Pills Profits Protest: A Chronicle of the Global AIDS Movement

A excerpt of the documentary "Pills Profits Protest: Chronicle of the Global AIDS Movement." The film examines the international grassroots response to the AIDS crisis and takes an in-depth look at the battle for access to HIV treatment among the poorest and most marginalized communities around the world.

A Debate on the Role of Pharmaceutical Companies and Access to HIV Treatment in the Developing World

We look at the issue of H.I.V and AIDS by examining the role of pharmaceutical companies and access to treatment. Last week, the World Health Assembly adopted a resolution that would increase pressure on companies, governments and the WHO to reform the system for producing and distributing drugs in developing nations.

Colombia Re-Elects Bush Ally Alvaro Uribe

On Sunday, Colombia's president Alvaro Uribe was re-elected to a second term by winning 62 percent of the vote. For the Bush administration Uribe’s victory marks a rare bright moment in Latin America where a series of left-wing candidates have won recent elections. We speak with journalist and author Mario Murillo.

Iraq snapshot.

Chaos and violence.

As Amy Goodman noted, "at least 50 people were reported dead in violence around Iraq Wednesday. In the day's worst known attack, nine people were killed and 17 wounded in a mortar attack in southern Baghdad.

Today? United States military forces in Iraq will receive "so-called 'core values training'" as Sandra Lupien noted on KPFA's The Morning Show this morning. Reuters notes the timing of the training, as new details emerge about Haditha. Thomas E. Ricks and Ellen Knickmeyer break the latest on the Haditha investigation in the Washington Post.Ricks and Knickmeyer write: "The Bargewell report, which is expected to be delivered to top commanders by the end of the week, is one of two major military investigations into what happened at Haditha on Nov. 19, 2005, and how commanders reacted to the incident. The other is a criminal inquiry by the Naval Criminal Investigative Service." The chief finding that has been leaked thus far is that (as Lupien noted) "some officers gave false testimony to their superivors." A second issue is why the "Marine human exploitation team, which helped collect the dead" didn't issue a report that triggered an investigation?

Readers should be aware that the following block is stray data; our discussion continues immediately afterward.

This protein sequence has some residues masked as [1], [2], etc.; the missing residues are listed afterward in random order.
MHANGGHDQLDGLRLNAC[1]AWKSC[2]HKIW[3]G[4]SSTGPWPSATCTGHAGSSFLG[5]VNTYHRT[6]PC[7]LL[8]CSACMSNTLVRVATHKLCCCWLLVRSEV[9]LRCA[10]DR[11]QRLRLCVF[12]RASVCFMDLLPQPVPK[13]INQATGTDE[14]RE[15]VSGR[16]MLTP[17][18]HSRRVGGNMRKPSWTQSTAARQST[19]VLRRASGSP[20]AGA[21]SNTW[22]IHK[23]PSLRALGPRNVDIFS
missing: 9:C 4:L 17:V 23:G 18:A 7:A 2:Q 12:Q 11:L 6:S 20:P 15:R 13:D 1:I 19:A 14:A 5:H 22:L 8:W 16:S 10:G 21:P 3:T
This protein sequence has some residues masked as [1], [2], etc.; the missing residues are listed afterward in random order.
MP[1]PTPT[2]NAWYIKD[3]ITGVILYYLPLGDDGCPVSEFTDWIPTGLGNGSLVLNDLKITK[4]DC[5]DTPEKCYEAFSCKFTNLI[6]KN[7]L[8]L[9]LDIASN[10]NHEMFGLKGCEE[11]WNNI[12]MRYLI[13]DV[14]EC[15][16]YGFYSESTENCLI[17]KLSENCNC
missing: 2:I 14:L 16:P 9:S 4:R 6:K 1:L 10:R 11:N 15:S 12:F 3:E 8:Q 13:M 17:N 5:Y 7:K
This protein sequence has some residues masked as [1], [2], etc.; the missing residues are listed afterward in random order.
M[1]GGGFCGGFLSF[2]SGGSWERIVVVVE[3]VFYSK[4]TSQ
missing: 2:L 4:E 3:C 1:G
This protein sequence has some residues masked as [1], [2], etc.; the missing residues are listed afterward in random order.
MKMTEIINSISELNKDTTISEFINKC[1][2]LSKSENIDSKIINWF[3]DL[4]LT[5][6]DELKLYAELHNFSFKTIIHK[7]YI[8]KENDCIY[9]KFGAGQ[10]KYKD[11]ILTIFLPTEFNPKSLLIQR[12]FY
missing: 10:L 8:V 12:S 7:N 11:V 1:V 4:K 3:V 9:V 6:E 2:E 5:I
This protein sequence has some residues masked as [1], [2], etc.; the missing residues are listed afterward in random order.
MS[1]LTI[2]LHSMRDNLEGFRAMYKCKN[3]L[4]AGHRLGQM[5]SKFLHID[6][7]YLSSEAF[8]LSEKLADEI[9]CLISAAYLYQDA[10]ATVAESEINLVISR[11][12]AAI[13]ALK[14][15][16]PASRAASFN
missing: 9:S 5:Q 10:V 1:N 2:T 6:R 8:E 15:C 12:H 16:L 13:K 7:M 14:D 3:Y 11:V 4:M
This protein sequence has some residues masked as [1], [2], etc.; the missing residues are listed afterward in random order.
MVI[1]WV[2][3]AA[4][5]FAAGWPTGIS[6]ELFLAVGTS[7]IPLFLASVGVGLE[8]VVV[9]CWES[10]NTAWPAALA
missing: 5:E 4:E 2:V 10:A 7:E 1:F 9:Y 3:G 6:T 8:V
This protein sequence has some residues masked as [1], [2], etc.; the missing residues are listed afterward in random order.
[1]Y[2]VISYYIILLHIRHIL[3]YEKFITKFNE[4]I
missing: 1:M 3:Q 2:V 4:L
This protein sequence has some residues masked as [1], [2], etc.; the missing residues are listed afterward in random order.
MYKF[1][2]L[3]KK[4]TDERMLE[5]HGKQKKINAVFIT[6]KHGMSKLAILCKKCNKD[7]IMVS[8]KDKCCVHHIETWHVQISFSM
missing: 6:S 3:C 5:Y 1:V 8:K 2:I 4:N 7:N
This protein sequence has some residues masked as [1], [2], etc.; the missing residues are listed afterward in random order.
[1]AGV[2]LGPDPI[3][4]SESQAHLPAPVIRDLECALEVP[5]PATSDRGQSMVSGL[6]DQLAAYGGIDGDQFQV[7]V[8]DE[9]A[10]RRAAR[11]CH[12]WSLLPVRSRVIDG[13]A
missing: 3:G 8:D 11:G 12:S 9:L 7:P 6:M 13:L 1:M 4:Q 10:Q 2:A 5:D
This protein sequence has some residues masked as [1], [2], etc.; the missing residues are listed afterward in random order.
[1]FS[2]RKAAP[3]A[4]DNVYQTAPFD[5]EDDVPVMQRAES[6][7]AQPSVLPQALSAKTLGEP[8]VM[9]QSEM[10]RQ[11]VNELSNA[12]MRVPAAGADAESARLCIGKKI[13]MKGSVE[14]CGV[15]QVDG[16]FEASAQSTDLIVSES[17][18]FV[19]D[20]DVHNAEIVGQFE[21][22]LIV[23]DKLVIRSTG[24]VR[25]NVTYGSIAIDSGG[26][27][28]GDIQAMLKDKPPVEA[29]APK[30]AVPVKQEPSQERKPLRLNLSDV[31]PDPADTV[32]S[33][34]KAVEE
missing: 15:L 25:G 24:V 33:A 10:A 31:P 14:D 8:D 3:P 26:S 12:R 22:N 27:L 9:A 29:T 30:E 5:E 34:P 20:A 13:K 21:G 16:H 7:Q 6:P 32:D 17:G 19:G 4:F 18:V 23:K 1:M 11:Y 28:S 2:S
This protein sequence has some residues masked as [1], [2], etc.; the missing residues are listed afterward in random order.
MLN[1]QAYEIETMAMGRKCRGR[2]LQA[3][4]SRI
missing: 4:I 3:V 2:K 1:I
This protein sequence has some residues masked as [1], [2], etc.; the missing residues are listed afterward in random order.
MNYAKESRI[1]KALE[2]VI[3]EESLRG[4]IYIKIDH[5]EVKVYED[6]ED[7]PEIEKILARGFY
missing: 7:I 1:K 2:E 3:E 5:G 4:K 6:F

Kim Landers, reporting for Australia's ABC noted: "A preliminary military inquiry has found that US Marines shot and killed two dozen Iraqis, including children and an elderly man in a wheelchair. 12-year-old Safa Younis was getting ready for school when she says Marines entered her home, killing eight relatives."

Via a translator, Safa Younis shares the events of November with ABC: "They killed my father in the kitchen. They killed my mother, and my sister Noor. They killed her when they shot her in the head. She was only 15 years old. My other sister was shot with seven bullets in the head. She was only 10 years old."

The early reports on the findings may have put a fire under Iraqi prime minister and puppet of the occupation, Nouri al-Maliki who tells the Associated Press that there will be an investigation "by a special committee made up of the Justice and Human Rights ministries along with security officials." Fortuntately (or unfortunately) those two ministries do have heads, it's the interior and the defense ministrites that still lack cabinet heads. (Although possibly one or both may be headed by one of the unnamed people that the Turkish Press reported yesterday would be stepping down due to not clearing the "de-Baathification commission" or lacking "proper qualifications.")